It just seemed like you were constantly working, and at so many different things, and I just had all these weird memories. I was supporting these two artists, doing things for them, doing things for the curator, and then doing things for all these super-famous people that came to talk about all the things that everybody was doing for each other [laughs], and it was an intensely alienating experience, given that it was all about community and connecting and that. The hypocrisy of it was really, really difficult for me to stomach. Maybe I wasn’t mature enough to articulate at that point that we were working with people in prison and sort of using them as art objects more than as participants.

Leaving the prison and going to the gallery space—there was an incredible divide between those two spaces. The ignorance at the gallery around the fact that, here we are working on a project that was about who’s being left out, and we’re not even engaging with the material reality of that. My problems were more on an emotional level. I felt incredible discomfort. I remember distinctly that we were given access to the federal penitentiary which was highly unusual, and we’d go in there, it’d be this very elaborate process to get in there, and we brought these boxes, these cardboard boxes, and we would put different liquids on the inside and there was a hole on the top and we asked the participants who were prisoners to be blindfolded and to put their hand inside of the box. It kind of makes me breathless to think about it right now, because they were prisoners, and we were blindfolding them. It was such raw ignorance on our part about what risk could have been involved in that for them.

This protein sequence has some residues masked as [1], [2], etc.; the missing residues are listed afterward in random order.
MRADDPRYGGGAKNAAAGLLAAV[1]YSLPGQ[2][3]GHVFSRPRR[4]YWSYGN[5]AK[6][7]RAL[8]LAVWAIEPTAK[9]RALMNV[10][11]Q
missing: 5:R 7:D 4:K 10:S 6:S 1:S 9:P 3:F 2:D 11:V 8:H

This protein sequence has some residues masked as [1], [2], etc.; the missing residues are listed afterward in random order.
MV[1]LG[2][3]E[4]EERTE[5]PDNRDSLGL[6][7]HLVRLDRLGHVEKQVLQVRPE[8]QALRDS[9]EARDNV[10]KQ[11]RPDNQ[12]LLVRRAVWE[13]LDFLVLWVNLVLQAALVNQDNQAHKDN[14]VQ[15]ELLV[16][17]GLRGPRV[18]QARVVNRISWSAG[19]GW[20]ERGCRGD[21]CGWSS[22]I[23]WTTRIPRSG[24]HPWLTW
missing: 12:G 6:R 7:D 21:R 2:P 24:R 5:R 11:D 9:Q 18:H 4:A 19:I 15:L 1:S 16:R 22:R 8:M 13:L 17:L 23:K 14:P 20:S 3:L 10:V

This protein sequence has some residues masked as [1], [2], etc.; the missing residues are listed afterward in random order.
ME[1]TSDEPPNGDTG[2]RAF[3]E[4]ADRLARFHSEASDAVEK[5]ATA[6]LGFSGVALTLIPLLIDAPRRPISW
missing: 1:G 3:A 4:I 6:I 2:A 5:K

There was this one guy who stuck his hand into what was chocolate pudding, and he kind of yanked his hand out and told us this story about having had a job cleaning out porta-potties and falling into this big vat of the waste. He was sort of tearing up as he was telling us this. It was really only years later that it struck me how incredibly irresponsible an act it was to go in there, in an environment that’s stripped of texture, and stripped of smell, and stripped of human contact, and to give him something like that. And then there’s no space for him to have his feelings, you know it was just like we left.

At that moment, I had this sort of undeveloped feeling of like, Wow, I’m an asshole. It just felt wrong. I think I chickened out in a lot of ways. I walked away from it, ‘cause I was like, I don’t know how to do that in a way that I can feel OK about.

I never actually ended up doing anything in Chicago around public art making [laughs]. I wanted to somehow figure out how people were making art of politics and politics of art and I had no idea how to do that and the project in Atlanta seemed like a good chance to do that. And then the experience was so intense, and in a lot of ways didn’t square with my own politics, that I came back to Chicago and went back to secretarial work and never got involved with community-based artwork again [laughs].